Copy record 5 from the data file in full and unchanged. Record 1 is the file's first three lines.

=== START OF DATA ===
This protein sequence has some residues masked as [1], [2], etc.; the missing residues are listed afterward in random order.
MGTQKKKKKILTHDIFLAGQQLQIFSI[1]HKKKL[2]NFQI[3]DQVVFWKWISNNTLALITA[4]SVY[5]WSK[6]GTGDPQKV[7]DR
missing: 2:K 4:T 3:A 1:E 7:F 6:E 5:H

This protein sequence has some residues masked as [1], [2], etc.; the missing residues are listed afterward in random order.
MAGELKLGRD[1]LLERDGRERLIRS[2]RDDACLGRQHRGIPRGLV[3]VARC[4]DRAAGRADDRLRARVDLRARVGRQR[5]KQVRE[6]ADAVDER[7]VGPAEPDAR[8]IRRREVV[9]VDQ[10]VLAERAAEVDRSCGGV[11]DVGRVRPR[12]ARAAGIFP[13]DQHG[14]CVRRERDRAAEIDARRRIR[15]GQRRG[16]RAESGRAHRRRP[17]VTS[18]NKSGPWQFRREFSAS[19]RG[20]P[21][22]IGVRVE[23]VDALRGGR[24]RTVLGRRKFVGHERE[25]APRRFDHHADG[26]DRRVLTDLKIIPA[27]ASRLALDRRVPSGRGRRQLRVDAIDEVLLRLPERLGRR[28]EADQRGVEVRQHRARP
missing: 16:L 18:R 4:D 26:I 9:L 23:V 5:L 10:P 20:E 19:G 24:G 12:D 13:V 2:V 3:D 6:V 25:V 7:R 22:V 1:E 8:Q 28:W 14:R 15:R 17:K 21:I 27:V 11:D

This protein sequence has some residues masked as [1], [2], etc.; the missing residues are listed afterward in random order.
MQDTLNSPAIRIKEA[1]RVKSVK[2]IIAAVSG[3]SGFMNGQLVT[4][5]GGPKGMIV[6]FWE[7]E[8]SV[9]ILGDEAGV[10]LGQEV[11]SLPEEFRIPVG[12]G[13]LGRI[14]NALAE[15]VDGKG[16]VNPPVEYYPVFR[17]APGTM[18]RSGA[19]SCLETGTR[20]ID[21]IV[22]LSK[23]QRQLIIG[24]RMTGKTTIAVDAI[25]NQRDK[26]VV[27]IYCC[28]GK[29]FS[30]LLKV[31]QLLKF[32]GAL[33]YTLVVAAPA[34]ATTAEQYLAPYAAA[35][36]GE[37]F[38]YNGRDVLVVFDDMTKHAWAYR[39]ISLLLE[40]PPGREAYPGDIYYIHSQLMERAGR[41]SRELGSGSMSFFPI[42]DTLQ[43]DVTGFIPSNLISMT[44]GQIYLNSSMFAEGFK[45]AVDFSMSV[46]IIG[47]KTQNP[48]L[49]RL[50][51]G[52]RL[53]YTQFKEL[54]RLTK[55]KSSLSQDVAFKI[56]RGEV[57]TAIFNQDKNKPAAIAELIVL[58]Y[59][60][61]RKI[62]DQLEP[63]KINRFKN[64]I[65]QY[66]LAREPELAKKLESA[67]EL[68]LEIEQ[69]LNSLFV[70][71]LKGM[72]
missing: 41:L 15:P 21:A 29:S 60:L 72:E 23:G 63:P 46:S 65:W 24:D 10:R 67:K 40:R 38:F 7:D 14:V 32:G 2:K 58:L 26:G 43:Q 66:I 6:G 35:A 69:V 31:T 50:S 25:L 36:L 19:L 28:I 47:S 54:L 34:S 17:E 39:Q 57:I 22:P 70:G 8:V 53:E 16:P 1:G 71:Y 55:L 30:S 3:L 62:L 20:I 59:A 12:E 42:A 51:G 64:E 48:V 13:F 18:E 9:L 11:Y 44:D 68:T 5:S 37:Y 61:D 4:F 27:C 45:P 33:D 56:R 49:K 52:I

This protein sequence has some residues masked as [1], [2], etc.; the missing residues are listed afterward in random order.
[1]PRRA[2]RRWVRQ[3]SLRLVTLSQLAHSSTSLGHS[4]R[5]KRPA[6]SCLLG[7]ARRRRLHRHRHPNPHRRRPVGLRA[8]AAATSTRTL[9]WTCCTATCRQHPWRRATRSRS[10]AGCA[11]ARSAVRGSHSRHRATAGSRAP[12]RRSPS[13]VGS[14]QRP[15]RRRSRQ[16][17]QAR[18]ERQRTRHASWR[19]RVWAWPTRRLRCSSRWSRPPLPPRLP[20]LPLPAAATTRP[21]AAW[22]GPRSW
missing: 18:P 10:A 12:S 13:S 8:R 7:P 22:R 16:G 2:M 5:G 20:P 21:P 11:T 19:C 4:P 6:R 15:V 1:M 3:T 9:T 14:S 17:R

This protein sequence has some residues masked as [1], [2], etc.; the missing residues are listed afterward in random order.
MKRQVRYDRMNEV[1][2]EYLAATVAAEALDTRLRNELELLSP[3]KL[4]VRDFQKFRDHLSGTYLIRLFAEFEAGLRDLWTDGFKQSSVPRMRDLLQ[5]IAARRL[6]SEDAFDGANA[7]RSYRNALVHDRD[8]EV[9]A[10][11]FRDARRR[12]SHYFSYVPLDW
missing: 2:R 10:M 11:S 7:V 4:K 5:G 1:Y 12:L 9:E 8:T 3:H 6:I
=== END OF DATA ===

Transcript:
This protein sequence has some residues masked as [1], [2], etc.; the missing residues are listed afterward in random order.
MKRQVRYDRMNEV[1][2]EYLAATVAAEALDTRLRNELELLSP[3]KL[4]VRDFQKFRDHLSGTYLIRLFAEFEAGLRDLWTDGFKQSSVPRMRDLLQ[5]IAARRL[6]SEDAFDGANA[7]RSYRNALVHDRD[8]EV[9]A[10][11]FRDARRR[12]SHYFSYVPLDW
missing: 2:R 10:M 11:S 7:V 4:K 5:G 1:Y 12:L 9:E 8:T 3:H 6:I